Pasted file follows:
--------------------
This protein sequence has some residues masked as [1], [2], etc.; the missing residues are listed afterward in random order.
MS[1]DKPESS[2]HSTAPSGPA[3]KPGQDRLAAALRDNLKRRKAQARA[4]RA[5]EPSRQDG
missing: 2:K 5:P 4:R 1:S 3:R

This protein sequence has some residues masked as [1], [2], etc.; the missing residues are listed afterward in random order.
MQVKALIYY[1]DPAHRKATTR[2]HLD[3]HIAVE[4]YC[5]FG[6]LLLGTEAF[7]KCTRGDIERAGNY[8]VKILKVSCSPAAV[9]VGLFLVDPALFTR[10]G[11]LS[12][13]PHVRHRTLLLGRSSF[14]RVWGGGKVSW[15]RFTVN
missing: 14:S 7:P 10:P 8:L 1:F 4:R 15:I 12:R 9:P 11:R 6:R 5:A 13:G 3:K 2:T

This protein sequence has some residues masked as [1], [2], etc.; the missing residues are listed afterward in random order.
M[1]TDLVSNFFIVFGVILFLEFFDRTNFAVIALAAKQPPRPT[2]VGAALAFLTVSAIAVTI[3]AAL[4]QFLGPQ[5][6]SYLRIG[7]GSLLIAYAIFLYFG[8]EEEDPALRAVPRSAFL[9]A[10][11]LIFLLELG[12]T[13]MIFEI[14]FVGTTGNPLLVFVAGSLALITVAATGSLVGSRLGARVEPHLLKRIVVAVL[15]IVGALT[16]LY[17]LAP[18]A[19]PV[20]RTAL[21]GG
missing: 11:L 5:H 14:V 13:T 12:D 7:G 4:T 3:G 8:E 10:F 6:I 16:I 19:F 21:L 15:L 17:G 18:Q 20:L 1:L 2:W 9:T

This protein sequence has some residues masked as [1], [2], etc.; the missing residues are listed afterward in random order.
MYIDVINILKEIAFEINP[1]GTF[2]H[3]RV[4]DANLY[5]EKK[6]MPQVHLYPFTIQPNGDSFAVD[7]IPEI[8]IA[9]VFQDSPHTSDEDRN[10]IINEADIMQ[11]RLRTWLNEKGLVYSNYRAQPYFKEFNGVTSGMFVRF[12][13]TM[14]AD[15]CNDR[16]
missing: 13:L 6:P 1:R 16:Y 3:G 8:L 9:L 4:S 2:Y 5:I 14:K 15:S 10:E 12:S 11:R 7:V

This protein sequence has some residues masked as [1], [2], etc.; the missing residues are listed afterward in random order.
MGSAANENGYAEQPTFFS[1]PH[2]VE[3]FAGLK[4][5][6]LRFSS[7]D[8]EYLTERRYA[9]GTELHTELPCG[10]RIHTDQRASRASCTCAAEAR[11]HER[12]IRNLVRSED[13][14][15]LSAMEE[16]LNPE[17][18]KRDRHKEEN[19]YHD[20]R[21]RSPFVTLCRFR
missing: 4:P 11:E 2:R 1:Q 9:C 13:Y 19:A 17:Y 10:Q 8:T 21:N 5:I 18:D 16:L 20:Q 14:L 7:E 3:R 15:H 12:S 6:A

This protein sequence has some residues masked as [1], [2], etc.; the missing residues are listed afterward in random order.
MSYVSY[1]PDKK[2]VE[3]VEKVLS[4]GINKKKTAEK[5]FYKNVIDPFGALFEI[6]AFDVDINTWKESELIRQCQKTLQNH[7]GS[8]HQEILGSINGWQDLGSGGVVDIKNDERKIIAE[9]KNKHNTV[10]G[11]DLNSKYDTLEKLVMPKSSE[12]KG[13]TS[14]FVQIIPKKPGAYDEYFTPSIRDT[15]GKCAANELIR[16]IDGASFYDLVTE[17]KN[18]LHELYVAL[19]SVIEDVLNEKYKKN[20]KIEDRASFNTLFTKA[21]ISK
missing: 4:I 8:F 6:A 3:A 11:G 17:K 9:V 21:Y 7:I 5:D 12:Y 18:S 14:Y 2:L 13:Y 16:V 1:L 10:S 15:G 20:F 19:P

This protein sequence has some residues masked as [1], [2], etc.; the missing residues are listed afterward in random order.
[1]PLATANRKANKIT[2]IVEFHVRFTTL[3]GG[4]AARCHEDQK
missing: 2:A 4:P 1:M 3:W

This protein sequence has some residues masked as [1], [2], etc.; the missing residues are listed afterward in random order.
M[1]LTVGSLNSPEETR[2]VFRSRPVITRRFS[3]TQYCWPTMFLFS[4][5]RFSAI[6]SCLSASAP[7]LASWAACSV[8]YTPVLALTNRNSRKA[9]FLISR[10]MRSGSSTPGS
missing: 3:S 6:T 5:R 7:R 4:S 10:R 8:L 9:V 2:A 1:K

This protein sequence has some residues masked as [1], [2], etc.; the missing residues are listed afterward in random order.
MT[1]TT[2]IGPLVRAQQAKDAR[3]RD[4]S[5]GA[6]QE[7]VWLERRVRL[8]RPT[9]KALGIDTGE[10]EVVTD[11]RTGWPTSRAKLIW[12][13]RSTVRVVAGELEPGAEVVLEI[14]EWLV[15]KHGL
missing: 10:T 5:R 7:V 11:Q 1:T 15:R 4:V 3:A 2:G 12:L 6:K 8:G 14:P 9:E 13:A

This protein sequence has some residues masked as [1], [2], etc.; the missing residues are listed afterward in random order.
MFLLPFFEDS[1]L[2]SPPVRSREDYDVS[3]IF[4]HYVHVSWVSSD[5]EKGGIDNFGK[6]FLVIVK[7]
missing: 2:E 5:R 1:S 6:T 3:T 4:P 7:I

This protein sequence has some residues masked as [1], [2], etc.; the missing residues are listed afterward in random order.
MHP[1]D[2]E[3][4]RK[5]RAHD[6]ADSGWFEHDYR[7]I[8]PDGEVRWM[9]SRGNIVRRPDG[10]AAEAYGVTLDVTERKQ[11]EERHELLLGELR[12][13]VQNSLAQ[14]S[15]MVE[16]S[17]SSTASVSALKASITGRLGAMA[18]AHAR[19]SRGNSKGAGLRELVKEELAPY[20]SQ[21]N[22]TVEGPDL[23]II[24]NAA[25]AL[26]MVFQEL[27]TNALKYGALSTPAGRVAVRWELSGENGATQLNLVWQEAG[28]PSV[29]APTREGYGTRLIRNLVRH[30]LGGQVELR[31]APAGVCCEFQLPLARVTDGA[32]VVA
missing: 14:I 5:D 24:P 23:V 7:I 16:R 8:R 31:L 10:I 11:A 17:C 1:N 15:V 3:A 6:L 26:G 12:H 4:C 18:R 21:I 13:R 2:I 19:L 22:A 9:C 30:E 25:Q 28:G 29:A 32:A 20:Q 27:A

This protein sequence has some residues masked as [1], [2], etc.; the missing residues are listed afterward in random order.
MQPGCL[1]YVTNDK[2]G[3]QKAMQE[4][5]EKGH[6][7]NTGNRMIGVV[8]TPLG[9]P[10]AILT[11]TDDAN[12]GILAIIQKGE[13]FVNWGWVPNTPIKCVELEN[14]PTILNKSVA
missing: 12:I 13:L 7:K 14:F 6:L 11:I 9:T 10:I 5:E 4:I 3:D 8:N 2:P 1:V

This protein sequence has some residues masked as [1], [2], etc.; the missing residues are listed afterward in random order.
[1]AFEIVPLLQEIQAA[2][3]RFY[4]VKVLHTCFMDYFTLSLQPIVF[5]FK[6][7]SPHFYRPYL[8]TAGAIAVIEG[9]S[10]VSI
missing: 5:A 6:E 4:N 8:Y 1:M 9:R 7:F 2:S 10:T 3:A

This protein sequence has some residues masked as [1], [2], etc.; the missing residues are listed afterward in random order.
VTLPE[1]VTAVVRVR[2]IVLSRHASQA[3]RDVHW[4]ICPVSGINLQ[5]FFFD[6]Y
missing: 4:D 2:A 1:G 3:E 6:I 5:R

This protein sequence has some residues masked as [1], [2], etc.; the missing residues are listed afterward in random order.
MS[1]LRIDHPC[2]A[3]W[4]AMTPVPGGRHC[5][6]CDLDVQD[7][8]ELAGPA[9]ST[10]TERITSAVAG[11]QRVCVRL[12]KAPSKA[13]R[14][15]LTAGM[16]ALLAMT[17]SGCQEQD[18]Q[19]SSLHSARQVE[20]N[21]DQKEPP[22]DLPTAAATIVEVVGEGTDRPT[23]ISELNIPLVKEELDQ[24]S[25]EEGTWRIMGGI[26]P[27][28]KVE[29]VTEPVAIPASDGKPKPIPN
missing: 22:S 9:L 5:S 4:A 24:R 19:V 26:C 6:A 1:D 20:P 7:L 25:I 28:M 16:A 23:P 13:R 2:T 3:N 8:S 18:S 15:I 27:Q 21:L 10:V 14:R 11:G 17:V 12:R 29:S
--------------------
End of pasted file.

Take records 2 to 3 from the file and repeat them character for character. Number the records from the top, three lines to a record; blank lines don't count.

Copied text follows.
This protein sequence has some residues masked as [1], [2], etc.; the missing residues are listed afterward in random order.
MQVKALIYY[1]DPAHRKATTR[2]HLD[3]HIAVE[4]YC[5]FG[6]LLLGTEAF[7]KCTRGDIERAGNY[8]VKILKVSCSPAAV[9]VGLFLVDPALFTR[10]G[11]LS[12][13]PHVRHRTLLLGRSSF[14]RVWGGGKVSW[15]RFTVN
missing: 14:S 7:P 10:P 8:L 1:F 4:R 15:I 12:R 9:P 11:R 6:R 5:A 13:G 3:K 2:T

This protein sequence has some residues masked as [1], [2], etc.; the missing residues are listed afterward in random order.
M[1]TDLVSNFFIVFGVILFLEFFDRTNFAVIALAAKQPPRPT[2]VGAALAFLTVSAIAVTI[3]AAL[4]QFLGPQ[5][6]SYLRIG[7]GSLLIAYAIFLYFG[8]EEEDPALRAVPRSAFL[9]A[10][11]LIFLLELG[12]T[13]MIFEI[14]FVGTTGNPLLVFVAGSLALITVAATGSLVGSRLGARVEPHLLKRIVVAVL[15]IVGALT[16]LY[17]LAP[18]A[19]PV[20]RTAL[21]GG
missing: 11:L 5:H 14:V 13:T 12:D 7:G 4:T 3:G 8:E 10:F 6:I 16:I 19:F 21:L 15:L 17:G 18:Q 20:L 1:L 2:W 9:T